Oliver Stone: ‘The Putin I knew was rational, calm, always acting in the best interest of the Russian people’
The director of ‘JFK’ defended the Russian leader at the presentation of a new documentary on the Kennedy assassination at the BCN Film Fest in Barcelona
Oliver Stone in Barcelona where he presented ‘JFK Revisited: Through the Looking Glass’ at the BCN Film FestAndreu Dalmau (EFE)
Oliver Stone, the self-described “old left-wing filmmaker” who made unforgettable movies like Platoon, Born on the Fourth of July and JFK, on Tuesday came out in defense of Russian President Vladimir Putin during the presentation of a new documentary about the assassination of John F. Kennedy.
Asked by this newspaper about his views on the Russian leader, Stone said that one cannot separate the man from the state. “It’s been three years since I last saw him, but the man I knew had nothing to do with the irresponsibleand murderous madman that the media are now making him out to be, comparing him with Hitler and Stalin,” said Stone, who was in Barcelona for the Spanish premiere of JFK Revisited: Through the Looking Glass as part of the 6th BCN Film Fest.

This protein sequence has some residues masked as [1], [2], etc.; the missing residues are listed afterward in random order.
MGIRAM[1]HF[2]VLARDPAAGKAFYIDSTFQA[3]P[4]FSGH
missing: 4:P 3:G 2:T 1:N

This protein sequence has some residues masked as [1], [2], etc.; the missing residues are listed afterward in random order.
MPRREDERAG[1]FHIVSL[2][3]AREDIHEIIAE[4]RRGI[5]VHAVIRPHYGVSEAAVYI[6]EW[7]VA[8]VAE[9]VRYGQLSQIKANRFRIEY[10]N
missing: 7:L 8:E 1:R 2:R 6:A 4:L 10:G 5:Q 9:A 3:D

“The Putin I knew was rational, calm, always acting in the best interest of the Russian people, a true son of Russia, a patriot, which does not imply a nationalist,” said the 75-year-old director, whose earlier four-hour TV series The Putin Interviews, based on talks held with the Russian leader between 2015 and 2017, has been described by critics as too soft on Putin.
Stone described a Russia that has been “reduced and mutilated” following the collapse of the Soviet Union, with large numbers of Russians living in other territories. According to him, the US had a long-term plan to place a pro-Western, anti-Russian government in Ukraine “when Ukraine had always been neutral, with democratically elected governments.” The goal of this plan, said Stone, was to turn Ukraine into a useful antagonist of Russia, something which he said has been achieved with Ukrainian President Volodymir Zelenskiy.
The movie director suggested that the ultimate goal may have been to destabilize Russia and change the regime there, “to take Putin out and put in another [Boris] Yeltsin.” Stone, who noted that there were Ukrainians who fought for Hitler during World War II, also described the US as “an attack dog” that will not stop at Russia and could later target China. He deplored the way that Russia is being depicted “as the bad guy” and the US as “the good guy.”
After discussing his new documentary on the JFK assassination, Stone said that the world needs more leaders like Kennedy, recalling the former president’s speech about a “Pax Americana” that should not be achieved through supremacy or weapons.